How ‘technical’ does one need to be to be a deep tech investor? What are the foundational elements of knowledge that one should have in possession?

Phil Morle
2 min readJan 24, 2023

No two deep tech investors are the same. Some are very technical, trained in science and able to go deep into the foundations of an invention. Some are from entirely different backgrounds.

It is helpful to understand the science, but it is not core because we are investors, not scientists. Our primary job is to discover and grow companies.

We can’t be experts in everything, and sometimes it is good to have something of the opposite. I may be a useful, confounding example of this. I began my career as a theatre director. I think like an artist and not like a scientist. I am absolutely the ‘dumbest person in the room’ when I am with the people we invest in. But the role I play is crucial.

The starting point for any of these companies is probably some great science. We need some process to come to a position of risk and opportunity around this. Then there will be a bunch of other stuff that is missing. Precisely NOT the science. The story, the market, the pricing model, the talent… everything else.

So, what do you need to possess?

  • A deep curiosity: when confronted with something new, the first instinct is a deep fascination with how it works. You want to understand enough to be able to have a conversation. Especially to answer ‘So what?’ questions and to understand the risk and opportunity.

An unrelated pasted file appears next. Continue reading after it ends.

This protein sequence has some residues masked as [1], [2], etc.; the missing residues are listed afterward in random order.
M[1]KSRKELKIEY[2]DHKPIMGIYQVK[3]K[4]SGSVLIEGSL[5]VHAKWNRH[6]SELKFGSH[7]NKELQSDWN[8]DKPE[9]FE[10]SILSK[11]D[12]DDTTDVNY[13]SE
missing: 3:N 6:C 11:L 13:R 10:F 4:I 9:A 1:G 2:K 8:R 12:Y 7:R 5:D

• Synthesis: everything we look at is new. There is very unlikely to be a playbook that is ready to slot in this new innovation. Ideally you will be bringing in a broad knowledge toolkit that you can weave through this opportunity to bring new connections and new cohesion.
  • Something other than tech: the founders of the company know the tech. They are probably the best in the world. What do you do? How are you useful by bringing a contribution they are desperate to understand?

No doubt, having some technical training is an advantage as long as you can shake it off when you need to do all the other work of a venture builder.

Thank you to @Adam_CV_Miller for this question.



Phil Morle

Deep tech VC — Main Sequence Ventures. Ecosystem builder. Maker. Director. Startup Scientist.